I began by asking him what the book was about and what had prompted him to write it:
Tom Carver: It is a story about fathers and sons, about my relationship with my father and my father’s relationship with his (step)father who was Field Marshal Montgomery. Because Monty’s fame loomed so large in my childhood, my father never talked about his own wartime experiences. It wasn’t until much later that I discovered he had been captured at El Alamein after being sent on a suicidal mission by his stepfather, and that he had escaped from a prison camp and walked 400 miles down Italy and had lived for some time in a cave hidden by a very brave Italian family.
So at its heart, it is a surprising adventure story. But I also wanted to try to understand that Second World War generation who did such extraordinary things but rarely talked about them afterwards.
Roger Moorhouse: How did you come to uncover your father's story?
TC: When I was 11 years old, my father took us on a family holiday to Italy. It was the first time I had ever been abroad. We did the usual sightseeing but then suddenly he drove us up to an imposing looking building and announced that this had been his prison camp. It was the first time I was aware that he had been a prisoner and that day he told me a couple of extraordinary stories, including the account of how 600 prisoners managed to escape from the camp without a single one of them being caught.
After that whenever I asked him about the war, he would tend to dismiss the conversation, saying what he did “wasn’t much”. He was acutely aware – as many of the survivors of the war were – that so many others had suffered much more than he. It wasn’t until many years later, long after he had retired, that he began to open up. One day as I was sorting out his papers, I came across a battered looking tin in his study which contained a tiny compass made out of a safety pin and a metal coat button. He told me how he had built it in POW camp and used it to navigate his way down Italy back to the Allied lines.
RM: What do you recall of Monty when you were a child?
TC: I have very clear childhood memories of Monty – I was 15 when he died and formed part of the honour guide at his funeral at St George’s chapel as part of my school cadet force. When I was 9 and 10 I used to be taken by my parents to visit him. I remember one lunch being told to play in the garden and coming across the two caravans that Monty had used as his command posts throughout the war. I lay down on his bunk and stared at the portrait of Rommel that Monty kept on the wall throughout the desert campaign. There was also a large map of North Africa which I could see still had his battle-lines on it from the battle of El Alamein. Once I confess I took a chinagraph and added a couple of lines of my own going out into the Mediterranean! Fifty years later when I and my father went to visit the caravans in the Imperial War Museum, I noticed that the lines were still visible!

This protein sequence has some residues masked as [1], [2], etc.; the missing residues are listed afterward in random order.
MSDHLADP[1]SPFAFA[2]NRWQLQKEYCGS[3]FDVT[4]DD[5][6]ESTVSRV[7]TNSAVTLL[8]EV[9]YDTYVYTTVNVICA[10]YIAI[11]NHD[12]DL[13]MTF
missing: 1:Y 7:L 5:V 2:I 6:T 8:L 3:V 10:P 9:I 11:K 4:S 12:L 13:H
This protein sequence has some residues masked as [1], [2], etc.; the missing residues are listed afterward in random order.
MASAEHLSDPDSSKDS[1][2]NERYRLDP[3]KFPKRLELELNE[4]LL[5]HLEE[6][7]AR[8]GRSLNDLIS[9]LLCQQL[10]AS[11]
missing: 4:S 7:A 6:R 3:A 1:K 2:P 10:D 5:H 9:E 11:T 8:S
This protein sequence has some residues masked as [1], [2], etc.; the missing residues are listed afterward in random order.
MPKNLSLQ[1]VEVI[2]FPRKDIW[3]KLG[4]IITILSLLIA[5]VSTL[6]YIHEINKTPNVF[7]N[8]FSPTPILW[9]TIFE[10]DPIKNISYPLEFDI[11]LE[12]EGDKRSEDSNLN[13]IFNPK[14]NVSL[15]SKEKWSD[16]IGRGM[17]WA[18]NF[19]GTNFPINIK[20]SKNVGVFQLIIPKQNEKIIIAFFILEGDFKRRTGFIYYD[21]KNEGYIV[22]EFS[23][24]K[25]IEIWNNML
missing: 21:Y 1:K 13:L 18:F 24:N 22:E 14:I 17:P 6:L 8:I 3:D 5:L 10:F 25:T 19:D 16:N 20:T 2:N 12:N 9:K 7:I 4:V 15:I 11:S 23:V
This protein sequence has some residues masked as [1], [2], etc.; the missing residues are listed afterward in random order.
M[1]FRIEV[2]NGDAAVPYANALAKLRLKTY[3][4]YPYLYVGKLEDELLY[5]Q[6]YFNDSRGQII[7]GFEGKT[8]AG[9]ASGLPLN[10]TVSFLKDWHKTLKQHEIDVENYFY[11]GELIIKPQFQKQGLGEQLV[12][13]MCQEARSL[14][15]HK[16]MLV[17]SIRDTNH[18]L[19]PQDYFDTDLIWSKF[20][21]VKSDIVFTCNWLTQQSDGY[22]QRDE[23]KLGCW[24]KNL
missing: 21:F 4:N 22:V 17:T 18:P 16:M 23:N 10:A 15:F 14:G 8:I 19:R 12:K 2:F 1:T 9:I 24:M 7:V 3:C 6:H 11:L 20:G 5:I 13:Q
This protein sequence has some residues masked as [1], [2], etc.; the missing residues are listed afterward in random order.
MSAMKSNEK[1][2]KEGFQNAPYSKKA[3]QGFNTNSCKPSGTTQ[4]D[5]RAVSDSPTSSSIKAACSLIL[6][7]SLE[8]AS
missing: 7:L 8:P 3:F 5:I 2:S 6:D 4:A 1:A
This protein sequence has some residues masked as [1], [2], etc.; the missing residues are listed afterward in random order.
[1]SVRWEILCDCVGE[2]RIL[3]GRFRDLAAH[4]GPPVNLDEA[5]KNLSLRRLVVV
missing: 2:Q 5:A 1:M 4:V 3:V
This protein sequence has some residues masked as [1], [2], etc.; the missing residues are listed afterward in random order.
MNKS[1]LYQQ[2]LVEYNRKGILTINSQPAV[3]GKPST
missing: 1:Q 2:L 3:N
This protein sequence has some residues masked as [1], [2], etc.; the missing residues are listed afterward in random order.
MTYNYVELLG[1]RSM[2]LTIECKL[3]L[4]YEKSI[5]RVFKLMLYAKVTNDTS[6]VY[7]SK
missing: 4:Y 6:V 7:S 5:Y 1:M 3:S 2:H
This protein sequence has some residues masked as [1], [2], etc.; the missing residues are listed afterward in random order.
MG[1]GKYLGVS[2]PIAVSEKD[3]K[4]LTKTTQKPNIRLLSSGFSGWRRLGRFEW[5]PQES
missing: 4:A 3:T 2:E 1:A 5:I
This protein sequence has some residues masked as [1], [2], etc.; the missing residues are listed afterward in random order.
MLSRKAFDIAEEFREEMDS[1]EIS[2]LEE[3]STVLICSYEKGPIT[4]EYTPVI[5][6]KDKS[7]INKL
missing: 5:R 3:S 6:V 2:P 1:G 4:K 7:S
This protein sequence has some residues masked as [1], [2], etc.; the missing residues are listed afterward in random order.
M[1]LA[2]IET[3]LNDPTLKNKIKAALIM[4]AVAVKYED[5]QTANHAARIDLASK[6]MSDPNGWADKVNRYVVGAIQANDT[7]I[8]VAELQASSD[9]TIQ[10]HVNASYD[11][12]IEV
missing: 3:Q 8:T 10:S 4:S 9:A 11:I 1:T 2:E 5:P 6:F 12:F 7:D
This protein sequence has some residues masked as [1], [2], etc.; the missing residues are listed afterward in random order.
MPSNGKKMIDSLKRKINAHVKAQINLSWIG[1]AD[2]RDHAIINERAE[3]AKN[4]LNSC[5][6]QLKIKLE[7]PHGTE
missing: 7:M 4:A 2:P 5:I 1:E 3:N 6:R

RM: What was your father's experience growing up with Monty as a stepfather?
TC: My father’s true father was killed at Gallipoli right out of Cambridge and until the age of 11 my father was brought up by his mother Betty. Then in 1926, Betty met a colonel by the name of Bernard Montgomery. At that stage of course he was just another officer in the British imperial army. They were married for 10 years very happily – I think it was probably the happiest period of Monty’s life – but in 1938 Betty died very suddenly from an insect bite which she got on a beach in Devon. Monty had a huge amount of energy and would always join in on any activity that my father and his brothers were doing, and Monty had a great deal of affection for my father – the fact that he wanted him nearby during his great test as Eighth Army commander was an indication of this. But Monty also had a very dominating personality and I think my father would probably not have stayed in the army after the war if Monty had not been so insistent.
RM: How did he manage to escape from the POW camp?
TC: On September 7th 1943, Italy pulled out of the Second World War. At that moment there were 80,000 Allied POWs in Italian camps. MI9, a branch of military intelligence, had sent a coded message to these camps telling the prisoners to stay put, which had disastrous consequences for the camps which obeyed the order – 50,000 troops were needlessly rounded up by the Germans and shipped by train to Germany when they could have escaped.
Fortunately in my father’s camp PG49, the Senior British Officer decided to ignore the order. The camp was also lucky to have a compassionate commandant who had fought alongside the British in the First World War. Two hours before the Germans arrived to take over the camp, he cut the wire to give the prisoners a head start. The instinct was to run as fast as possible but a number of the senior officers, including my father, decided instead to hide the prisoners right next to the camp where the Germans would least expect to find them. And for two days and nights, 600 men hid in a huge drainage ditch while the Germans drove around and around wondering where they all gone! It was a very risky thing to do but it worked!
RM: What was it like going back to find the family who looked after him in the war?